When you think of empires, the Roman or the Mongols usually come to mind. Sometimes it might be the British imperial empire. Either way, there are a few things that they all have in common. As we have learned from our lectures at this point, these empires were all conceptional or geographic entities, had flexible borders, had a inclination to expand, and had extensive groups of people under a single, all powerful authority. Those characteristics create a gist of what it means to be an empire. Now fast forward a little, or maybe a lot, to present times. Now take a second to think about how the concept of empires has changed in modern context. In the age of smartphones and tech companies a new kind of imperial beast has emerged. Let’s take a look at Uber Technologies Inc. Now Uber isn’t going around gaining new territory by invading other countries and enslaving their peoples (looking at you Rome).
Romans invading Britain. Source
Instead, Uber is invading other countries through their markets (and serving the country’s people rather than subjugating them). Let’s examine Uber to see if it fits a modern concept of an empire. As a conceptional/geographical entity, it can be identified as a multinational company that is in service in 77 countries and over 527 cities.
Map of the countries that Uber is currently servicing as of October 2, 2016. Source
Does Uber have borders that “flexible”? For the sake of argument it can be said that its borders are as far as the individual drivers are willing to drive for their job. An even more important point is if borders even of any relevance in relation to tech companies rather than whole countries. Tech companies don’t require their own borders to function properly, but rather they work within the borders of other entities, usually countries or cities.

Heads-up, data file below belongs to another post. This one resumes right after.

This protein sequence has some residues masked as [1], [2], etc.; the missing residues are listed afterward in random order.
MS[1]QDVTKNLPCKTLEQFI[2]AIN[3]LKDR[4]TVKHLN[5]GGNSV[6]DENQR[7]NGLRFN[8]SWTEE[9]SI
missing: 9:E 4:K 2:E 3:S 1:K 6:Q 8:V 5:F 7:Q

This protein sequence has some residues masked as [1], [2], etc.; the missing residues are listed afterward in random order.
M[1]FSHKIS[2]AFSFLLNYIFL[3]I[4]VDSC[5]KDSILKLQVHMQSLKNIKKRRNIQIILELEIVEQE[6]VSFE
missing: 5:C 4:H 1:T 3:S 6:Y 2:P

Onto the next criteria, the inclination to expand. As with any company that wishes to increase profits expansion into new markets (and therefore other countries) is the key to success. Uber isn’t any different. Just like empires of old, the goal of expansion was to establish your presence in the most “profitable” regions. Recently, Uber has made numerous attempt to expand their markets in Japan, which has been met with limited success. Even Uber Japan’s president, Masami Takahashi has stated, “Uber wants to be everywhere.” There could not be a more perfect statement that conveys its expansionist goals.
Last but not least, are there extensive groups of people under the control of a single authority? To some degree, there is control between upper management and individual drivers. This can be seen through rules and regulations that drivers have to follow if they wish to continue to be a part of the company. Referring back to the statistics up above, having drivers in 77 countries probably counts as having extensive groups of people (in this case drivers) under Uber.
The concept of empire isn’t concrete. It changes as world systems change. When militaristic empires went out of fashion, a new kind of empire took over. Global companies run their own empires, with the goal of maximizing profits. Uber Technology Inc. is no different from this new age model.